How many winning lines can you make in a three-dimensional version of noughts and crosses?

Imagine a large cube made from small red cubes being dropped into a pot of yellow paint. How many of the small cubes will have yellow paint on their faces?

Jo made a cube from some smaller cubes, painted some of the faces of the large cube, and then took it apart again. 45 small cubes had no paint on them at all. How many small cubes did Jo use?

Can you find a rule which connects consecutive triangular numbers?

Two motorboats travelling up and down a lake at constant speeds leave opposite ends A and B at the same instant, passing each other, for the first time 600 metres from A, and on their return, 400. . . .

How could Penny, Tom and Matthew work out how many chocolates there are in different sized boxes?

How many moves does it take to swap over some red and blue frogs? Do you have a method?

Triangular numbers can be represented by a triangular array of squares. What do you notice about the sum of identical triangle numbers?

Some students have been working out the number of strands needed for different sizes of cable. Can you make sense of their solutions?

Square numbers can be represented as the sum of consecutive odd numbers. What is the sum of 1 + 3 + ..... + 149 + 151 + 153?

A cyclist and a runner start off simultaneously around a race track each going at a constant speed. The cyclist goes all the way around and then catches up with the runner. He then instantly turns. . . .

Rectangles are considered different if they vary in size or have different locations. How many different rectangles can be drawn on a chessboard?

Lyndon Baker describes how the Mobius strip and Euler's law can introduce pupils to the idea of topology.

Imagine you are suspending a cube from one vertex and allowing it to hang freely. What shape does the surface of the water make around the cube?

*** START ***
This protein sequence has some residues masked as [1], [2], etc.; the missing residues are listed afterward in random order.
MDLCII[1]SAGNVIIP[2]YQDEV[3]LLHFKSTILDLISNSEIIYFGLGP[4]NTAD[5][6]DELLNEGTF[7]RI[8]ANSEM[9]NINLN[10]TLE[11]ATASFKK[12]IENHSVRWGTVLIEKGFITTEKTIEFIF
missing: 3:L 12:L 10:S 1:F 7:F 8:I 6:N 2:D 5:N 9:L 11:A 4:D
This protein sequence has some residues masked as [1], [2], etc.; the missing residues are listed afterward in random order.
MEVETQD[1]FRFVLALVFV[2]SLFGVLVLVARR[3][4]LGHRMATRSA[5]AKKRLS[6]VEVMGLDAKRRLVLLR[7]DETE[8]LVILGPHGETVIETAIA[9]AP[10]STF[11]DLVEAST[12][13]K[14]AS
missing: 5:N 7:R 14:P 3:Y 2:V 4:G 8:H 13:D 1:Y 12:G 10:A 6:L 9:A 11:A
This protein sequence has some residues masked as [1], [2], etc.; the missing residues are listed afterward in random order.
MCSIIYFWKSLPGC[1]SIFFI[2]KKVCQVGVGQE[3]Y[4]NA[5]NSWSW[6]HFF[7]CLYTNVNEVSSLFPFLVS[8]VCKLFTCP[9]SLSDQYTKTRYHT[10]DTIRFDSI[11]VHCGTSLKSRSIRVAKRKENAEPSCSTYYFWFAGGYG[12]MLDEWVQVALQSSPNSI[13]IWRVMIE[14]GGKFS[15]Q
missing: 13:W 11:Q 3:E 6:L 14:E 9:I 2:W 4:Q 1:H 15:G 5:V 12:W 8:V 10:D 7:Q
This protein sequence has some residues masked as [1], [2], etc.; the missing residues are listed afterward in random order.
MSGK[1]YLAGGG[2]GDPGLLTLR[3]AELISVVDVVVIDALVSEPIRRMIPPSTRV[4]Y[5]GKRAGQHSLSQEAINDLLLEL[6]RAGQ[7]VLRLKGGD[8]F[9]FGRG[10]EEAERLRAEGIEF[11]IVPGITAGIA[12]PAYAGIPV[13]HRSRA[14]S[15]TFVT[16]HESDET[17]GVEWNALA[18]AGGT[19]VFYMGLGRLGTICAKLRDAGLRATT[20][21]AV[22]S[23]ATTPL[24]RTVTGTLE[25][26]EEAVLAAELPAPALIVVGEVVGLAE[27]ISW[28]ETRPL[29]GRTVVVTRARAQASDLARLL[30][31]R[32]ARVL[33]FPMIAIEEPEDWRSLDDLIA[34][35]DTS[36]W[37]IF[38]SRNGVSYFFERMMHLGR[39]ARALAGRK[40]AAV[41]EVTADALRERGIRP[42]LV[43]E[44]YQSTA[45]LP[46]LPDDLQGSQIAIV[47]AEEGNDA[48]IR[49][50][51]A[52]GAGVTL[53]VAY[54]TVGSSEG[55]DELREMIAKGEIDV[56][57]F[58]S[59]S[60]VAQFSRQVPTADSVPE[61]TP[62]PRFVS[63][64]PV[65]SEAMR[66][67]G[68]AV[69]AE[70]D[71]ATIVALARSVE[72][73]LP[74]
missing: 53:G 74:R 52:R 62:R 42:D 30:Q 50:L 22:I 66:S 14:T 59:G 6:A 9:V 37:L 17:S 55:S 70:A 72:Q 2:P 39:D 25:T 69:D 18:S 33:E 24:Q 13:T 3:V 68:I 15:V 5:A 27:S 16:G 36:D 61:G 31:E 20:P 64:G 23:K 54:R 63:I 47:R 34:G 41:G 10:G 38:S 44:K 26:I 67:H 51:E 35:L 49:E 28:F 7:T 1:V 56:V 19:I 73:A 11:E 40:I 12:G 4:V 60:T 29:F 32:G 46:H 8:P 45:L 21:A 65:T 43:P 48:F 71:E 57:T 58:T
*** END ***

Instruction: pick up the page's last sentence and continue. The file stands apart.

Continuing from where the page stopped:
A huge wheel is rolling past your window. What do you see?

Find all the ways to cut out a 'net' of six squares that can be folded into a cube.

The opposite vertices of a square have coordinates (a,b) and (c,d). What are the coordinates of the other vertices?

Mathematics is the study of patterns. Studying pattern is an opportunity to observe, hypothesise, experiment, discover and create.

A 3x3x3 cube may be reduced to unit cubes in six saw cuts. If after every cut you can rearrange the pieces before cutting straight through, can you do it in fewer?

Seven small rectangular pictures have one inch wide frames. The frames are removed and the pictures are fitted together like a jigsaw to make a rectangle of length 12 inches. Find the dimensions of. . . .

If you can copy a network without lifting your pen off the paper and without drawing any line twice, then it is traversable. Decide which of these diagrams are traversable.

Euler discussed whether or not it was possible to stroll around Koenigsberg crossing each of its seven bridges exactly once. Experiment with different numbers of islands and bridges.

Can you maximise the area available to a grazing goat?

ABCD is a regular tetrahedron and the points P, Q, R and S are the midpoints of the edges AB, BD, CD and CA. Prove that PQRS is a square.